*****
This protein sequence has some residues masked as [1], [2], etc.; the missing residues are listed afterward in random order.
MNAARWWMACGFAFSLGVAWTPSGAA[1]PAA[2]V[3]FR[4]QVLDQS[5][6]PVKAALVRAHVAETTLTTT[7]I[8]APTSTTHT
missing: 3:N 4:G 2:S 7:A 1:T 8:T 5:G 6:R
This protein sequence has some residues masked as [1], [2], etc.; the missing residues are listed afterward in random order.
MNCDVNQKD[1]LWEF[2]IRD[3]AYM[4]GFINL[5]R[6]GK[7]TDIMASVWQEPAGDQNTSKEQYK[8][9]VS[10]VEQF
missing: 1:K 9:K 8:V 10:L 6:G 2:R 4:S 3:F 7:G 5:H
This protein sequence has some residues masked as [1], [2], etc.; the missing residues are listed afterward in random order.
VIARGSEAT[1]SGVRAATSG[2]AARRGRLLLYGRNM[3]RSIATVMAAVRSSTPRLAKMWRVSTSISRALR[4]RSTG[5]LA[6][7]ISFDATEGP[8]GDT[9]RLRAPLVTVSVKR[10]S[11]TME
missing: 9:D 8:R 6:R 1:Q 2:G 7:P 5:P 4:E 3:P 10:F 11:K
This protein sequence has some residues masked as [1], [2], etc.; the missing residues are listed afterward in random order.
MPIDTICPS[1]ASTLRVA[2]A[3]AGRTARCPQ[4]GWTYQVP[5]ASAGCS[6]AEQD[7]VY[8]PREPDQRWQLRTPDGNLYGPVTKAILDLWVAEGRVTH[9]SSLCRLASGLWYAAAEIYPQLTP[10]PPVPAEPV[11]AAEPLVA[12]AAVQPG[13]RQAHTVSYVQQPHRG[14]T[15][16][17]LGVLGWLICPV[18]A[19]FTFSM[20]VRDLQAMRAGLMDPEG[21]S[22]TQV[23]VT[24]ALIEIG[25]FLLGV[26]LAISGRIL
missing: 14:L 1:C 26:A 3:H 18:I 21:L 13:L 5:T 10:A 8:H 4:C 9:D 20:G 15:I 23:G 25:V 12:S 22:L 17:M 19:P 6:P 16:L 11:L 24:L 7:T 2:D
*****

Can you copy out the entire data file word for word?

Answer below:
This protein sequence has some residues masked as [1], [2], etc.; the missing residues are listed afterward in random order.
MNAARWWMACGFAFSLGVAWTPSGAA[1]PAA[2]V[3]FR[4]QVLDQS[5][6]PVKAALVRAHVAETTLTTT[7]I[8]APTSTTHT
missing: 3:N 4:G 2:S 7:A 1:T 8:T 5:G 6:R
This protein sequence has some residues masked as [1], [2], etc.; the missing residues are listed afterward in random order.
MNCDVNQKD[1]LWEF[2]IRD[3]AYM[4]GFINL[5]R[6]GK[7]TDIMASVWQEPAGDQNTSKEQYK[8][9]VS[10]VEQF
missing: 1:K 9:K 8:V 10:L 6:G 2:R 4:S 3:F 7:G 5:H
This protein sequence has some residues masked as [1], [2], etc.; the missing residues are listed afterward in random order.
VIARGSEAT[1]SGVRAATSG[2]AARRGRLLLYGRNM[3]RSIATVMAAVRSSTPRLAKMWRVSTSISRALR[4]RSTG[5]LA[6][7]ISFDATEGP[8]GDT[9]RLRAPLVTVSVKR[10]S[11]TME
missing: 9:D 8:R 6:R 1:Q 2:G 7:P 5:P 4:E 3:P 10:F 11:K
This protein sequence has some residues masked as [1], [2], etc.; the missing residues are listed afterward in random order.
MPIDTICPS[1]ASTLRVA[2]A[3]AGRTARCPQ[4]GWTYQVP[5]ASAGCS[6]AEQD[7]VY[8]PREPDQRWQLRTPDGNLYGPVTKAILDLWVAEGRVTH[9]SSLCRLASGLWYAAAEIYPQLTP[10]PPVPAEPV[11]AAEPLVA[12]AAVQPG[13]RQAHTVSYVQQPHRG[14]T[15][16][17]LGVLGWLICPV[18]A[19]FTFSM[20]VRDLQAMRAGLMDPEG[21]S[22]TQV[23]VT[24]ALIEIG[25]FLLGV[26]LAISGRIL
missing: 14:L 1:C 26:A 3:H 18:I 21:L 13:L 5:T 10:A 8:H 4:C 9:D 20:G 15:I 23:G 25:V 12:S 22:L 17:M 19:P 6:P 16:L 11:L 24:L 7:T 2:D